Others who felt they could still operate at these rates, or who secured customers on the other end of the cycle who were willing to pay the surged logistical costs, still struggled to find space on ships or containers to ship their products to their destinations.
Part of our load cycle comprises tying in with shipping lines to allocate containers to specific bookings. On multitudes of occasions in the past few months, shippers that have actually booked containers to be exported on a ship send us these booking confirmations for us to start our trucking procedures, only for us to come back to them with responses from the shipping line that they are completely out of containers. We’ve had a lot of cancellations on the back of container availability, and our shippers communicate countless orders that never make it to us because they’re even notified of the lack of cargo space or containers well beforehand by the shipping lines.
To give another example, shippers usually ship from ports closest to their facilities to cut on trucking costs, provided the vessel on that port goes to the required destination. One of our biggest shippers in Egypt is located between Damietta and Port Said, at an average distance of 25 km from each port. As expected, that shipper did all of his trucking within that comfortable radius – up until the pandemic. Today, they’ve begun getting their empties from the Sokhna Port, 225 km away, at almost 4 times their normal trucking rate, because they simply cannot get their hands on empty containers.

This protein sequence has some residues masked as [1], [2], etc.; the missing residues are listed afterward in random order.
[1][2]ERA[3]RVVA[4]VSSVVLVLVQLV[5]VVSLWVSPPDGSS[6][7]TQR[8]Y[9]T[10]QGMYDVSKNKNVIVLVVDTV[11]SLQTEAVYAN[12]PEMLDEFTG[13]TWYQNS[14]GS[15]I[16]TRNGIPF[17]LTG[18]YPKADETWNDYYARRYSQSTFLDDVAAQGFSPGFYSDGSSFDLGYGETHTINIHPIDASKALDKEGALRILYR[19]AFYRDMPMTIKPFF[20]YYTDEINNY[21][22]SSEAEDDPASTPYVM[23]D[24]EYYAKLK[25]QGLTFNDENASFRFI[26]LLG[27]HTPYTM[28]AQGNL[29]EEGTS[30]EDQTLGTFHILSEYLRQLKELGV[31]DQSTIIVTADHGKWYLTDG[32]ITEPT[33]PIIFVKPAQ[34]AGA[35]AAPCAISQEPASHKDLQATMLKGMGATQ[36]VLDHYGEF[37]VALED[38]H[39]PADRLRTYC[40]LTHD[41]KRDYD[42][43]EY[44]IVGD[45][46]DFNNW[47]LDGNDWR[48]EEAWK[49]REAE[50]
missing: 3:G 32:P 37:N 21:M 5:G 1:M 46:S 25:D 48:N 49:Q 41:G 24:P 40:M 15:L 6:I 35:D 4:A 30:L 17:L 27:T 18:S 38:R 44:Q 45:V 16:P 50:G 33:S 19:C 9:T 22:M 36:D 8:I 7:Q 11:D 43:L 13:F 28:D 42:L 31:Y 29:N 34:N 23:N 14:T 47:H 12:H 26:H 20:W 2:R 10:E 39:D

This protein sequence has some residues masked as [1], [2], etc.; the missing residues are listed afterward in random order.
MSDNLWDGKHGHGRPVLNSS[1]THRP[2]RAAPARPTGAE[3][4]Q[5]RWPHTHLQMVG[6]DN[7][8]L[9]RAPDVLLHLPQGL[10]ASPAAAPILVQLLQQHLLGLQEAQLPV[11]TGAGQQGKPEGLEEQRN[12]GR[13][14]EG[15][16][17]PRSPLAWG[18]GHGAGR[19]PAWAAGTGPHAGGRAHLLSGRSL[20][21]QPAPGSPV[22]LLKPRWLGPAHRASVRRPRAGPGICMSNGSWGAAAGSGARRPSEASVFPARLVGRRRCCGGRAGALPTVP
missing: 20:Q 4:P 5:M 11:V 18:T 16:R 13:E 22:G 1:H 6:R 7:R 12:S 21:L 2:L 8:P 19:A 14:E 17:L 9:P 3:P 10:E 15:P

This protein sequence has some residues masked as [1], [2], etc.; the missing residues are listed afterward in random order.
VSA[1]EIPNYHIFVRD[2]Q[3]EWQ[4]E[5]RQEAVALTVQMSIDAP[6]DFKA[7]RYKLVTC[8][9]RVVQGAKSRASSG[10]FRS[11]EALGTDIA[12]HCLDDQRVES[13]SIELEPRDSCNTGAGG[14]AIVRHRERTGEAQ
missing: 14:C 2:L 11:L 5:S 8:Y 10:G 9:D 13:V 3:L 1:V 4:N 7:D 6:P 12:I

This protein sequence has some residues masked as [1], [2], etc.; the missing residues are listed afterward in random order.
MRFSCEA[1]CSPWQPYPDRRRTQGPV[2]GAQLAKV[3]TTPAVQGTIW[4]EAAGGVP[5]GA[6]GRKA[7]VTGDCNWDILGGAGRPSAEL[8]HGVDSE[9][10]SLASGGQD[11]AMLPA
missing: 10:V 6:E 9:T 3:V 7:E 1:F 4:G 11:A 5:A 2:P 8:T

As part of our dedication to our customers, we’ve been committing to finding solutions for them. Be it through the recommendation of shipping lines that might have gotten their hands on a batch of empties for the day, the direction of trucking from different ports, or the capitalizing on triangulated loads to make more use of the empty container resource, we’ve been able to provide our shippers with the solutions they need now more than ever.
On the back of our triangulation initiatives, we’ve been able to support shippers fulfill hundreds of loads despite the severe supply chain constraints we’ve all been dealt with.
To add more context here on the significantly lower numbers of containers to truck on import and export, shipping line volumes in Egypt, for example, have declined by as much as 35% MoM. This means that the actual ocean freight volumes available for trucking have declined by 35% MoM. The insights we’ve collected, as well as the reports within the region and worldwide, confirm that these figures are expected to extend well into next year and that it’s going to get worse before it gets better for the shipping industry.